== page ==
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(General) Chronology is the science of locating events in time. An arrangement of events, from either earliest to latest or the reverse, is also called a chronology or, particularly when involving graphical elements, a timeline or a living graph. See also Chronicle.

Definition Edit

Unlike chronometry (i.e. timekeeping), which is part of physics, (general) chronology, as the science of locating historical events in time, is part of the discipline of history.

A chronology may be either relative—that is, locating related events relative to each other—or absolute—locating these events to specific dates in a Chronological Era. In that these dates are themselves events, the difference between the two blurs a little: an absolute chronology just includes a strange sort of event called a date which is common to all absolute chronologies covering the same period of time. Even this distinction may be blurred by use of different calendars; in Judeo-Christian cultures, historical dates in an absolute chronology are understood to be referred to the Christian era in combination with the Gregorian calendar.

The familiar terms ‘calendar’ and ‘era’ (within the meaning of a coherent system of numbered calendar years) concern two complementary fundamental concepts of chronology. For example during eight centuries the calendar belonging to the Christian era, which era was taken in use in the eighth century by Bede, was the Julian calendar, but after the year 1582 it was the Gregorian calendar. Dionysius Exiguus (about the year 500) was the founder of that era, which is nowadays the most widespread dating system on earth.

Dionysius Exiguus’ Anno Domini era (which contains only calendar years AD) was extended by Bede to the complete Christian era (which contains in addition all calendar years BC but no year zero). Ten centuries after Bede the French astronomers Philippe de la Hire (in the year 1702) en Jacques Cassini (in the year 1740), purely in order to simplify certain calculations, put the Julian Dating System (proposed in the year 1583 by Joseph Scaliger) and with it an astronomical era into use which contains a leap year zero, which the year 1 (AD) precedes but does not exactly coincide with the year 1 BC. Astronomers never proposed seriously to replace our era with their astronomical era (which for that matter coincides exactly with the Christian era where it concerns the calendar years after the year 4).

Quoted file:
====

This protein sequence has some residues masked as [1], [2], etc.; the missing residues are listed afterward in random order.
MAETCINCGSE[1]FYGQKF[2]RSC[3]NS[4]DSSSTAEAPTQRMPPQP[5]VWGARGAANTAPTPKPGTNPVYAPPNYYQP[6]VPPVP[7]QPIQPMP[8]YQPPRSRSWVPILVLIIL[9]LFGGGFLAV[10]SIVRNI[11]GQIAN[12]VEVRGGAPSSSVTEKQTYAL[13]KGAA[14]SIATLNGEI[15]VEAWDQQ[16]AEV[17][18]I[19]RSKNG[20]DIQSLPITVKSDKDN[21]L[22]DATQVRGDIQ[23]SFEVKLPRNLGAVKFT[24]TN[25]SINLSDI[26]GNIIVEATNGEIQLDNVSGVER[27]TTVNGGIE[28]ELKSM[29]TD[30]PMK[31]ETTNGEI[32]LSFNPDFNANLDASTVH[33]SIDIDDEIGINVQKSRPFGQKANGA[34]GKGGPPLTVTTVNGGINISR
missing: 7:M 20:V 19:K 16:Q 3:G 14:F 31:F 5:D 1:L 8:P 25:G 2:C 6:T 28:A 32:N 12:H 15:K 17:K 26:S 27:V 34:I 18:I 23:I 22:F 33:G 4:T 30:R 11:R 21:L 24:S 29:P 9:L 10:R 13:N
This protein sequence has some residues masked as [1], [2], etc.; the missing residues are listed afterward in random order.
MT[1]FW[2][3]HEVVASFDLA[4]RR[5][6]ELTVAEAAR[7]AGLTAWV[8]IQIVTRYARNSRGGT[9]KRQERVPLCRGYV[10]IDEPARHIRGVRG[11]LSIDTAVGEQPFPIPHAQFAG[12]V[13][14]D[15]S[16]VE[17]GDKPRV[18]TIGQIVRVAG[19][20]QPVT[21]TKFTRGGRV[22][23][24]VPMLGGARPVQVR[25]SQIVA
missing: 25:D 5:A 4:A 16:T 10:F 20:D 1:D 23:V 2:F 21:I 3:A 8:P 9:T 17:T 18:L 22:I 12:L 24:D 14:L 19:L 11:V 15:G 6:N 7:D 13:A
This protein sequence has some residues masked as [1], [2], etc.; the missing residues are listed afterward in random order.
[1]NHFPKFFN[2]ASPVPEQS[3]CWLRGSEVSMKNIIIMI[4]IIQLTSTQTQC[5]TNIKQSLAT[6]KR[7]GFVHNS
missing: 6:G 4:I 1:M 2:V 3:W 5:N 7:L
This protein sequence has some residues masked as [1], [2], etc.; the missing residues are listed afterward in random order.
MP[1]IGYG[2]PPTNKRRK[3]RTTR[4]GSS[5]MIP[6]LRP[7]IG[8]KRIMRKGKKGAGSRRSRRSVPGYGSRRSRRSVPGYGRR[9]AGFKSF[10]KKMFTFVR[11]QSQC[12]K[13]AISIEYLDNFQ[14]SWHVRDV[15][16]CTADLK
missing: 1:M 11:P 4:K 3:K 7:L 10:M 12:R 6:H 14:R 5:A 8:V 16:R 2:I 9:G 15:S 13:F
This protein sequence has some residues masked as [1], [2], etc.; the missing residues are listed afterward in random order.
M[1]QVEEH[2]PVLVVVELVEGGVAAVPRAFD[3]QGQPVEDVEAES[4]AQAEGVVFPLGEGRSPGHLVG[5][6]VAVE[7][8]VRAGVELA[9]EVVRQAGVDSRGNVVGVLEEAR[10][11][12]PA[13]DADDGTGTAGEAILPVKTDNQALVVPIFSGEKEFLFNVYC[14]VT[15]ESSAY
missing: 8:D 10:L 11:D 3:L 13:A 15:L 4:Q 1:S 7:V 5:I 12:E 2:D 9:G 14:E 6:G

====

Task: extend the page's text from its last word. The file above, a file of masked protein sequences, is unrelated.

Other familiar chronological subjects are for example: timeline, linear timescale, French revolutionary era, leap year, jewish calendar. Subjects of the Christian chronology are for example: Dionysius Exiguus' Easter table, Paschal full moon, lunar cycle, solar cycle, easter cycle, lunar phase number, millennium question.

In the absence of written history, with its chronicles and king lists, late 19th century archaeologists found that they could develop relative chronologies based on pottery techniques and styles. In the field of Egyptology, William Flinders Petrie pioneered sequence dating to penetrate pre-dynastic Neolithic times, using groups of contemporary artefacts deposited together at a single time in graves and working backwards methodically from the earliest historical phases of Egypt. Compare the American technique of Seriation.

Known wares discovered at strata in sometimes quite distant sites, the product of trade, helped extend the network of chronologies. Some cultures have retained the name applied to them in reference to characteristic forms, for lack of an idea of what they called themselves: "The Beaker People" in northern Europe during the 3rd millennium BCE, for example. The study of the means of placing pottery and other cultural artifacts into some kind of order proceeds in two phases, classification and typology: Classification creates categories for the purposes of description, and typology seeks to identify and analyse changes that allow artifacts to be placed into sequences [1].

Laboratory techniques developed particularly after mid-20th century helped constantly revise and refine the chronologies developed for specific cultural areas. Unrelated dating methods help reinforce a chronology, an axiom of corroborative evidence. Ideally, archaeological materials used for dating a site should complement each other and provide a means of cross-checking. Conclusions drawn from just one unsupported technique are usually regarded as unreliable.

Bayesian analysis has recently started to be routinely applied in the analysis of chronological information, including radiocarbon-derived dates,

Several legendary sources tend to assign unrealistically long lifespans to pre-historical heroes and monarchs (e.g Egypt, Hebrews, Japanese), if the number of years there reported are understood as years of more than 340 days. One potent explanation for this has been that there have been more than one harvest during the actual year, and memories evolving to legends tend to count each growth period as separate year.

Though chronologies formulated before the 1960s are subject to serious skepticism today, more recent results are more robust than readily appears to journalists and enthusiastic amateurs.

See alsoEdit

ChronologiesEdit

Artistic fields Edit

Religious field Edit

Economic fields Edit

TechniquesEdit

OtherEdit

External linksEdit

See also the Wiktionary page "chronology"

Further readingEdit

  • M. Aitken, Science-Based dating in Archaeology (Thames and Hudson, London) 1990: a recent overview


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Wikipedia-logo-en This page uses content from the English Wikipedia. The original article was at Chronology. The list of authors can be seen in the page history. As with the Calendar Wikia, the text of Wikipedia is available under Creative Commons License. See Wikia:Licensing.

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